February 2022 → 34 senators called on the Departments of Labor, Health and Human Services, and Treasury to develop strong enforcement mechanisms related to the contraceptive mandate, including clearly laying out any exemptions.
Why This Matters? The letter emphasizes the growing attacks on reproductive rights and the public health benefits of the contraceptive mandate. They want action now to make sure people aren’t cheated out of their right to no-cost birth control.
The bottom line: All three of these moves *finally* recognize the barriers too many people still face in accessing convenient and affordable birth control, even in the face of existing law. We’ve said it before, and we’ll say it again: your👏birth👏control👏should👏be👏free.
Can They Do More?
While these are all great first steps, Congress and the Biden administration must prioritize strengthening the contraceptive mandate and move quickly. This includes holding insurance companies accountable and making it harder for employers to opt-out of covering contraception for their employees. Some health plans aren’t required to follow the contraceptive mandate at all.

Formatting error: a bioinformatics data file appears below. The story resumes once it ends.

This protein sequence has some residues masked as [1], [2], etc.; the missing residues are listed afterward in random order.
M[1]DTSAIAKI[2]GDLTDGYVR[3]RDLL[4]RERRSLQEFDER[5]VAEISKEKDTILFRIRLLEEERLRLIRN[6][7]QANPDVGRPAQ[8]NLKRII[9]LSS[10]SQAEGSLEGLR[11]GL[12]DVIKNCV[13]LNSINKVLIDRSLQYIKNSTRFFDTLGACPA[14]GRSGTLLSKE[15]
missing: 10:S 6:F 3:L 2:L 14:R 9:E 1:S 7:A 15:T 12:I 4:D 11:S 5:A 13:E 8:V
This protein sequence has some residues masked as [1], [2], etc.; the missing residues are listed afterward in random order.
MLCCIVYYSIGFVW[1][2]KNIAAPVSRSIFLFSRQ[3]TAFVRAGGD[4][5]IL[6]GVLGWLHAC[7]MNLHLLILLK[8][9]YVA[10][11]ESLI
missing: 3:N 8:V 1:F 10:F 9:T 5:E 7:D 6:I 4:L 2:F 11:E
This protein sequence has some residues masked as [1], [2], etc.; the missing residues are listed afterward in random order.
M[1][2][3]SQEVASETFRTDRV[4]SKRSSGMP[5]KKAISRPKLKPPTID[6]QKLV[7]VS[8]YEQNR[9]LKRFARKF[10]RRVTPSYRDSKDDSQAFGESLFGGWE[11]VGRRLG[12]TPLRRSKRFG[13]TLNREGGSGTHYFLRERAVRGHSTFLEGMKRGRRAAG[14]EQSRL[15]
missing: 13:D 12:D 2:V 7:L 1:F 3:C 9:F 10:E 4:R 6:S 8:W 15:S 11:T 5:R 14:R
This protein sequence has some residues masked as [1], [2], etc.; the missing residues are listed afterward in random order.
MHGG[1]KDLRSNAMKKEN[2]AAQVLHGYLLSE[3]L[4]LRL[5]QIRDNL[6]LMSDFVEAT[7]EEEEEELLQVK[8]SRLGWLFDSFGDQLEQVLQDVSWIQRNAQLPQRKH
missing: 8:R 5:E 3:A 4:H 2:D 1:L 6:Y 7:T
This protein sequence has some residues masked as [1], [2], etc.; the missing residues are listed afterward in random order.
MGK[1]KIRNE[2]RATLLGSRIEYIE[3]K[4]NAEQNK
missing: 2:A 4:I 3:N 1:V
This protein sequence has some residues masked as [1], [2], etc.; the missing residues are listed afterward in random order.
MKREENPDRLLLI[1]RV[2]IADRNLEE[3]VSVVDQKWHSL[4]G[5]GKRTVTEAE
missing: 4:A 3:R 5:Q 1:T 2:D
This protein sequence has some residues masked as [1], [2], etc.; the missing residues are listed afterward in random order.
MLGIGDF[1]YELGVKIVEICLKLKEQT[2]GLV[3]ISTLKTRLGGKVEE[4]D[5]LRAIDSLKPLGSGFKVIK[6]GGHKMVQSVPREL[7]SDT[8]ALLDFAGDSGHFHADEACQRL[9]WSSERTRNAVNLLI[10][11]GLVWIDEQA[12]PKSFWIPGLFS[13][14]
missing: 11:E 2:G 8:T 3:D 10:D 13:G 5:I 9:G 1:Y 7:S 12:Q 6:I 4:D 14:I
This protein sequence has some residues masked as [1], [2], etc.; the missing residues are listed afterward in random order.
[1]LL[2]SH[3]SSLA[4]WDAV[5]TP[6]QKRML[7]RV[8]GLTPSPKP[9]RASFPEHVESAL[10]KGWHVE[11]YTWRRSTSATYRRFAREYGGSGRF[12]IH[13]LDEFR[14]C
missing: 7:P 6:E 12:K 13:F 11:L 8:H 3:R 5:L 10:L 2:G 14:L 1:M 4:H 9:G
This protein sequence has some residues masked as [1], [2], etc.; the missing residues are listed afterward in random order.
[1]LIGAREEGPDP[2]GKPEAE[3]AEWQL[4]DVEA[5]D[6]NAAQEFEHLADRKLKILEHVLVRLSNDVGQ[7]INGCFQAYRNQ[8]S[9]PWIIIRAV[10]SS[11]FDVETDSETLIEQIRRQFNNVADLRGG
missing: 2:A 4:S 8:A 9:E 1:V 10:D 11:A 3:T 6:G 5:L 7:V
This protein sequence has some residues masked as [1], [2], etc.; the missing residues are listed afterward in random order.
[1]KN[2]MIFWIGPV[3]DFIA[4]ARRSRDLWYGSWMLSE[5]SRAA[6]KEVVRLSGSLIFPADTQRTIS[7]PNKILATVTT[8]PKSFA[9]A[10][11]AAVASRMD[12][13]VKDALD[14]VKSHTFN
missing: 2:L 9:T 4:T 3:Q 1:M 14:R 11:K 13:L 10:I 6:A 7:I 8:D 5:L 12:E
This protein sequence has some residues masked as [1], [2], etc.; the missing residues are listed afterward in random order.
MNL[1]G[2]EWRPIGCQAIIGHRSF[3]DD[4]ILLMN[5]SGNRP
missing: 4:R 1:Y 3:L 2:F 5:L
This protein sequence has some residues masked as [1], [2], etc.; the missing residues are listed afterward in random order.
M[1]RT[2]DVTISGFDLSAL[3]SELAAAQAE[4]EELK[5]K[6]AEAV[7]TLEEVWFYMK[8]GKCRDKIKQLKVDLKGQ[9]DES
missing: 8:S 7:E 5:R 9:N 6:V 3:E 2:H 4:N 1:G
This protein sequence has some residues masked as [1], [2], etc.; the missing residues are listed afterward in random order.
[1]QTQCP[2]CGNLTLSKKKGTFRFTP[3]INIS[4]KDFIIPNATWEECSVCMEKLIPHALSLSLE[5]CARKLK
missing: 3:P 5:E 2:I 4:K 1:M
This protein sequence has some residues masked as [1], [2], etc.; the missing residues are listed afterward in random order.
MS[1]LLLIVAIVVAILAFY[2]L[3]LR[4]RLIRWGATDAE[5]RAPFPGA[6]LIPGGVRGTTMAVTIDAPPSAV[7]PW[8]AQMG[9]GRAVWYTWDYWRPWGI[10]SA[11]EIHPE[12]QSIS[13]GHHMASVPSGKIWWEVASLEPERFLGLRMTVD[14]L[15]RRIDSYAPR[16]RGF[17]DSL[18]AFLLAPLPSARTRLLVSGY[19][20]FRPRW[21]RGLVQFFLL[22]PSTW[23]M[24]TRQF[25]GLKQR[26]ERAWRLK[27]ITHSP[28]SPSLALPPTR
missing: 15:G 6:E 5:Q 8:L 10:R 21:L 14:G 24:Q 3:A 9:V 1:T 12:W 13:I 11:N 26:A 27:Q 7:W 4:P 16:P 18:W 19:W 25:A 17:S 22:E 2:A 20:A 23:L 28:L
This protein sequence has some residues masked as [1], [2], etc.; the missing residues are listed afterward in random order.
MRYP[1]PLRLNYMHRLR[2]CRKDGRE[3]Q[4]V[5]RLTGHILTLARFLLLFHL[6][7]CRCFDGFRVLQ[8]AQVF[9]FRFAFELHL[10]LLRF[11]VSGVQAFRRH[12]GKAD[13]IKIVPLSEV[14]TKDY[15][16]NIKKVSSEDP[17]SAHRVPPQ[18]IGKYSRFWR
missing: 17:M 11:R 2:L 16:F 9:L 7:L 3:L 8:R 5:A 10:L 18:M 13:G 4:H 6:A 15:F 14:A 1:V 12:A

For example, plans provided by churches and religious nonprofits, as well as employers and schools that object to contraception due to a “sincere religious or moral objection,” can often opt-out. Government action made it easier for employers to claim this “moral objection” in 2018, and the Biden administration has signaled it will take steps to make it more difficult to opt-out on the basis of religion. We encourage you to stay informed and hold your elected officials accountable.
What Can I Do?
Because of the ACA’s contraceptive mandate, most health insurance plans are required to cover birth control and other important reproductive health services at no or low cost. If a doctor or other health care provider determines that you need a particular contraceptive, even if it's not on the list of approved products for your plan, your insurer is required to have an expedient process for you to seek a waiver. If you run into trouble, you can file an appeal with your insurance provider. If you think you’re incorrectly required to pay out-of-pocket for your birth control, you can call the CoverHer hotline at 1-866-745-5487.
You can also call or write to your senator and congressional representative asking them to protect access to free birth control and sign on to this letter if they haven’t already. You can look up your elected official here.
At Favor, our goal is to provide the most up-to-date, objective, and research-based information to help readers make informed decisions. Articles are written by experienced contributors; they are grounded in research and evidence-based practices. All information has been fact-checked and extensively reviewed by our team of experts to ensure content is accurate and on par with current industry standards. Articles contain trusted third-party sources that are either directly linked to in the text or listed at the bottom to take readers directly to the source.